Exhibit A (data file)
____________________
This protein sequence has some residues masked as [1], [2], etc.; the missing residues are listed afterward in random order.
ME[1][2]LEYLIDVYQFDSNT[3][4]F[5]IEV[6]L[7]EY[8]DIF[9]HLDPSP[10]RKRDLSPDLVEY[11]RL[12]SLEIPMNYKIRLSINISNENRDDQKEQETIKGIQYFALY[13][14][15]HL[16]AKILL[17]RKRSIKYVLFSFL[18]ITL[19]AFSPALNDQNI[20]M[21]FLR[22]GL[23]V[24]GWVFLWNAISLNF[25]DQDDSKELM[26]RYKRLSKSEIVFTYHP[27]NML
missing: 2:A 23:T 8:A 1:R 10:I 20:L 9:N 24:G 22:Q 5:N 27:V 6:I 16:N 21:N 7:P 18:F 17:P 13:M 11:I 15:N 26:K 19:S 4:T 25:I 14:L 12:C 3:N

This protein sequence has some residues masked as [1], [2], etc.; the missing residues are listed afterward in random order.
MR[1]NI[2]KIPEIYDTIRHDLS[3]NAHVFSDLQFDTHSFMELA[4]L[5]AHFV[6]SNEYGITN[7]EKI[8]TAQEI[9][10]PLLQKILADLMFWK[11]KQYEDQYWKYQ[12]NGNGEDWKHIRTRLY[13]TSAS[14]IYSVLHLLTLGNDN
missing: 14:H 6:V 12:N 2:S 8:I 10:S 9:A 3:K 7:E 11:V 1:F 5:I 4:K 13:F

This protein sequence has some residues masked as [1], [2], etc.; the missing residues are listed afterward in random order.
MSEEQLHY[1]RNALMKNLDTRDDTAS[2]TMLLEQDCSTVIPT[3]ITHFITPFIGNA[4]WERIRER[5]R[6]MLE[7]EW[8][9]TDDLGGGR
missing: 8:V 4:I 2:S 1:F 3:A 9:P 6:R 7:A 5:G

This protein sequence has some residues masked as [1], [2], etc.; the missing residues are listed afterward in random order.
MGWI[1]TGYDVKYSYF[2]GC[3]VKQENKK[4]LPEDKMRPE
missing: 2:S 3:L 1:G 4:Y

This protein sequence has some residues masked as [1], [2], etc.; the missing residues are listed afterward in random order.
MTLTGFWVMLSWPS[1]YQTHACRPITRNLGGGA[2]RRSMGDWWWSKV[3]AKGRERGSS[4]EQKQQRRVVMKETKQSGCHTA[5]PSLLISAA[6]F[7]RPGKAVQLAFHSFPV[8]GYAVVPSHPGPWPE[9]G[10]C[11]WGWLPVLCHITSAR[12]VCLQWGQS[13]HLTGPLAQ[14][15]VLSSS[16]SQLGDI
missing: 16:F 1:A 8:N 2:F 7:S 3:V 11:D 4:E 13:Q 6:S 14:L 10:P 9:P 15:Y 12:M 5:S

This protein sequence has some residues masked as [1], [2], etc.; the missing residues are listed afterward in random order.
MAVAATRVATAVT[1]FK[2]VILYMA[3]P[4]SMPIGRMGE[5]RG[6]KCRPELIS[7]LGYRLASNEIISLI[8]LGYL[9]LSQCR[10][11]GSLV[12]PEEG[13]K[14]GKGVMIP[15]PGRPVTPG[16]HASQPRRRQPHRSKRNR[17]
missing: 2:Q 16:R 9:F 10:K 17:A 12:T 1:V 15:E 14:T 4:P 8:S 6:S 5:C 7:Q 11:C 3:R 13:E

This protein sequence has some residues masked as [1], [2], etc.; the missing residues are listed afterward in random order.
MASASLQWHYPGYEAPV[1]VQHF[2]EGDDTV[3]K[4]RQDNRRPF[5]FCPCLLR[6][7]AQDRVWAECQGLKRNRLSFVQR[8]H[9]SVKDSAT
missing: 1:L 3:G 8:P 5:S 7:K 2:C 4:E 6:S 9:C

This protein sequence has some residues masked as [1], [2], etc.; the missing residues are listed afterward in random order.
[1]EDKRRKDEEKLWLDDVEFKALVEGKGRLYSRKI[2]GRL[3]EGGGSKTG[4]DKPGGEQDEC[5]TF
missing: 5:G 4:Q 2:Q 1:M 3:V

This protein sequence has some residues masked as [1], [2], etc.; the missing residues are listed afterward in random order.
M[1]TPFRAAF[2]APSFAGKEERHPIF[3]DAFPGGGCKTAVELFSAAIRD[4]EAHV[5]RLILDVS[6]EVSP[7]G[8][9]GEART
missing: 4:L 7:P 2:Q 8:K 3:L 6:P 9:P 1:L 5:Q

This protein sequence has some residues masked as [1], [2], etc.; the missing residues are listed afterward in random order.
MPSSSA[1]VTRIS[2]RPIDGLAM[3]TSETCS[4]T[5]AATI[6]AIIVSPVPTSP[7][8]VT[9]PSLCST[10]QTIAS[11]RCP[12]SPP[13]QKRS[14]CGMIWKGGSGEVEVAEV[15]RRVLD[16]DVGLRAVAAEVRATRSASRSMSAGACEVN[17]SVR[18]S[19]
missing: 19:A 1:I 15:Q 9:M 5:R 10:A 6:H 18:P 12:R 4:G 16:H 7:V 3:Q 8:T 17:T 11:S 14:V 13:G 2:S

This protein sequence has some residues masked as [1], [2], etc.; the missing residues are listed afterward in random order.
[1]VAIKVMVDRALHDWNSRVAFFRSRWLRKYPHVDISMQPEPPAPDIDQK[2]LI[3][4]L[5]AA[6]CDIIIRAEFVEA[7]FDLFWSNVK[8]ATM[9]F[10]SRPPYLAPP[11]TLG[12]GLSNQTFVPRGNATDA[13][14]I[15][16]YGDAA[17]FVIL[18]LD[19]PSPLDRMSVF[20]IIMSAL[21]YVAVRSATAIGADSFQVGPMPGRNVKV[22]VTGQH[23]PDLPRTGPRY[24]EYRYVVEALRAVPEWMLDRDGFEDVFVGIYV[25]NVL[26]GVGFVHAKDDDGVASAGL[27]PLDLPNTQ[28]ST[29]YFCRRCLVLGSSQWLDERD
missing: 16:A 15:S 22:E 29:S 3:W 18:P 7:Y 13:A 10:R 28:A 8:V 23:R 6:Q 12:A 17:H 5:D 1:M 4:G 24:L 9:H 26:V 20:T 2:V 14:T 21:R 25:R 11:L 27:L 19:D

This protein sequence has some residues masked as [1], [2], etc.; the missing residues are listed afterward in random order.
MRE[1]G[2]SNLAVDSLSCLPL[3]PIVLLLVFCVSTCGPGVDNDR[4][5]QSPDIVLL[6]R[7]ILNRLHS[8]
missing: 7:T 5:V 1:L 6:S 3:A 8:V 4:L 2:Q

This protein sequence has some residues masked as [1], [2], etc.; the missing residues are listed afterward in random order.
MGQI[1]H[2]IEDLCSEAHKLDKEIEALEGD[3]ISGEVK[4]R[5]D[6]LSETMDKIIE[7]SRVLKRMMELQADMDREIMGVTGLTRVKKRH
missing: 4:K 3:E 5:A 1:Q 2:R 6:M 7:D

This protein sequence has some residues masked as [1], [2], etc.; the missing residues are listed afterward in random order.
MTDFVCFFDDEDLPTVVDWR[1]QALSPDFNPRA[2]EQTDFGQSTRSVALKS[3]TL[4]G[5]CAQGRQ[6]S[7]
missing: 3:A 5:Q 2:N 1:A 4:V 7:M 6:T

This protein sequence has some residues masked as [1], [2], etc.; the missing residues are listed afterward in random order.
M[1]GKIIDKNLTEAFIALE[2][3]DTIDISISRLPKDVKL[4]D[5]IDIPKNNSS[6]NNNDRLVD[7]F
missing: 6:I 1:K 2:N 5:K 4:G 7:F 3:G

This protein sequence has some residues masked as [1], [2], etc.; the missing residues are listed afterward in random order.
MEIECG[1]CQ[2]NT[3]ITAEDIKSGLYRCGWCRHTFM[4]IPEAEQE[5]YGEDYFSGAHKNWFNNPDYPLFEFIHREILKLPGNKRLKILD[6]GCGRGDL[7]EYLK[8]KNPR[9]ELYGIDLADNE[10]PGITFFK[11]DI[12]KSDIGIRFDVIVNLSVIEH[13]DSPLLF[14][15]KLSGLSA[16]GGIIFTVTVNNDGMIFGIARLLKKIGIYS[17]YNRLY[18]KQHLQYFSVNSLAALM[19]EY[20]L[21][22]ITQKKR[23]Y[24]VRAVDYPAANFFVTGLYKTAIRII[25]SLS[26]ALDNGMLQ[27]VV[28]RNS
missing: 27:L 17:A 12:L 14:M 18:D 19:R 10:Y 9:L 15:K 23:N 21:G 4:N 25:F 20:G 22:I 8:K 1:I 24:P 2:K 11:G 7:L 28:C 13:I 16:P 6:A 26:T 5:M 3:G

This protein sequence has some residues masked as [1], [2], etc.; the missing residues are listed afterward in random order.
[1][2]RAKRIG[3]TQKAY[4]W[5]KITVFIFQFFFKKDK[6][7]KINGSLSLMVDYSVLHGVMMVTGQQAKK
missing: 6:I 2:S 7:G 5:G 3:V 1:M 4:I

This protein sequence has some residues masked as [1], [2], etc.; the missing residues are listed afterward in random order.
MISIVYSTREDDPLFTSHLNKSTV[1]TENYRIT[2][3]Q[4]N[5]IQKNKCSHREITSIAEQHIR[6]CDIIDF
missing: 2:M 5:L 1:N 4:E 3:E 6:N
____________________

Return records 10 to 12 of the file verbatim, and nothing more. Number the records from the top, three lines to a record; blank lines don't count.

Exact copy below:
This protein sequence has some residues masked as [1], [2], etc.; the missing residues are listed afterward in random order.
MPSSSA[1]VTRIS[2]RPIDGLAM[3]TSETCS[4]T[5]AATI[6]AIIVSPVPTSP[7][8]VT[9]PSLCST[10]QTIAS[11]RCP[12]SPP[13]QKRS[14]CGMIWKGGSGEVEVAEV[15]RRVLD[16]DVGLRAVAAEVRATRSASRSMSAGACEVN[17]SVR[18]S[19]
missing: 19:A 1:I 15:Q 9:M 5:R 10:A 6:H 18:P 12:R 4:G 16:H 7:V 3:Q 8:T 17:T 11:S 14:V 13:G 2:S

This protein sequence has some residues masked as [1], [2], etc.; the missing residues are listed afterward in random order.
[1]VAIKVMVDRALHDWNSRVAFFRSRWLRKYPHVDISMQPEPPAPDIDQK[2]LI[3][4]L[5]AA[6]CDIIIRAEFVEA[7]FDLFWSNVK[8]ATM[9]F[10]SRPPYLAPP[11]TLG[12]GLSNQTFVPRGNATDA[13][14]I[15][16]YGDAA[17]FVIL[18]LD[19]PSPLDRMSVF[20]IIMSAL[21]YVAVRSATAIGADSFQVGPMPGRNVKV[22]VTGQH[23]PDLPRTGPRY[24]EYRYVVEALRAVPEWMLDRDGFEDVFVGIYV[25]NVL[26]GVGFVHAKDDDGVASAGL[27]PLDLPNTQ[28]ST[29]YFCRRCLVLGSSQWLDERD
missing: 16:A 15:S 22:E 29:S 3:W 18:P 7:Y 13:A 10:R 28:A 8:V 23:R 6:Q 12:A 17:H 5:D 1:M 4:G 24:L 9:H 26:V 20:T 2:V 14:T 21:R 25:R 11:L 27:L 19:D

This protein sequence has some residues masked as [1], [2], etc.; the missing residues are listed afterward in random order.
MRE[1]G[2]SNLAVDSLSCLPL[3]PIVLLLVFCVSTCGPGVDNDR[4][5]QSPDIVLL[6]R[7]ILNRLHS[8]
missing: 7:T 5:V 1:L 6:S 3:A 8:V 4:L 2:Q